But let me back up, because I must say a couple of things about the journey here. My, what a travel experience! I mean, it was uneventful for the most part. Following a short flight to Seattle, and an 11-hour flight to Frankfurt, we found ourselves on an approximately four hour layover in Frankfurt. We spent the first two walking because we were desperate for it. Then we started to hit a wall, found our terminal and took a short, fitful nap across the chairs in the waiting area. Then we got on our seven hour flight to Addis. When we arrived we had to purchase an entrance visa for $20. In the line for the visa we met Rachel from Florida who had come to pick up a four year old girl to join her family through CHI, another agency.
Fortunately my email correspondence with our hotel’s manager prior to departure had worked, and there was a driver with a King’s Hotel sign as we walked out of the security area. We stepped out into a very pleasant evening, it was about 9:45pm and maybe 65 degrees. We followed our driver to a surprisingly large bus with the hotel logo on it, and drove for ten minutes or so through the city to the hotel.
The King’s hotel is, well, a hotel in a third world country. It has everything we need and at $50/night (which is expensive here) including a hot breakfast buffet, it’s the right price. But the walls and carpets are filthy, the bathroom smells of sewer, one can barely fit into the tiny circular shower. All that said, we have a door that locks, a comfortable bed with sheets that seem relatively clean, and hot water. Oh, and a towel to share, and a bar of soap. After unloading we went down to the restaurant and were delighted with the food. They have rice, which Charles can survive on in the worst of circumstances, and we ordered a delicious, spicy mixed kebab. The people are beautiful and gentle and friendly…very endearing.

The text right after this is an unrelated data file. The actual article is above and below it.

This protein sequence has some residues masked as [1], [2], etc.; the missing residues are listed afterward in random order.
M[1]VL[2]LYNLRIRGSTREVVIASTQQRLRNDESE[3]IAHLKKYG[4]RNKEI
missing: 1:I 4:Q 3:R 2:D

We got a good night’s sleep the first night, and woke up to the bright sunshine ready to start our adventure.
Breakfast was great. There was a large group of several people who were clearly together, and I overheard ‘Spokane’ more than once, and heard one man mention the silver mine in Wallace, Idaho, not far from where we live. Curiosity got the better of me and I introduced myself, told them we were from Sandpoint, and asked about them. The whole group was from Spokane, and they are here doing mission work through two churches. They are helping create sustainable businesses here, teaching men to fish, so to speak. What are the chances of our first encounter with other hotel guests in Ethiopia being people from Spokane? They all were from the two churches, but of course from different walks of life. One man works for Purple Turtle, a software company in Spokane that we are familiar with through software circles. It is a small, small world!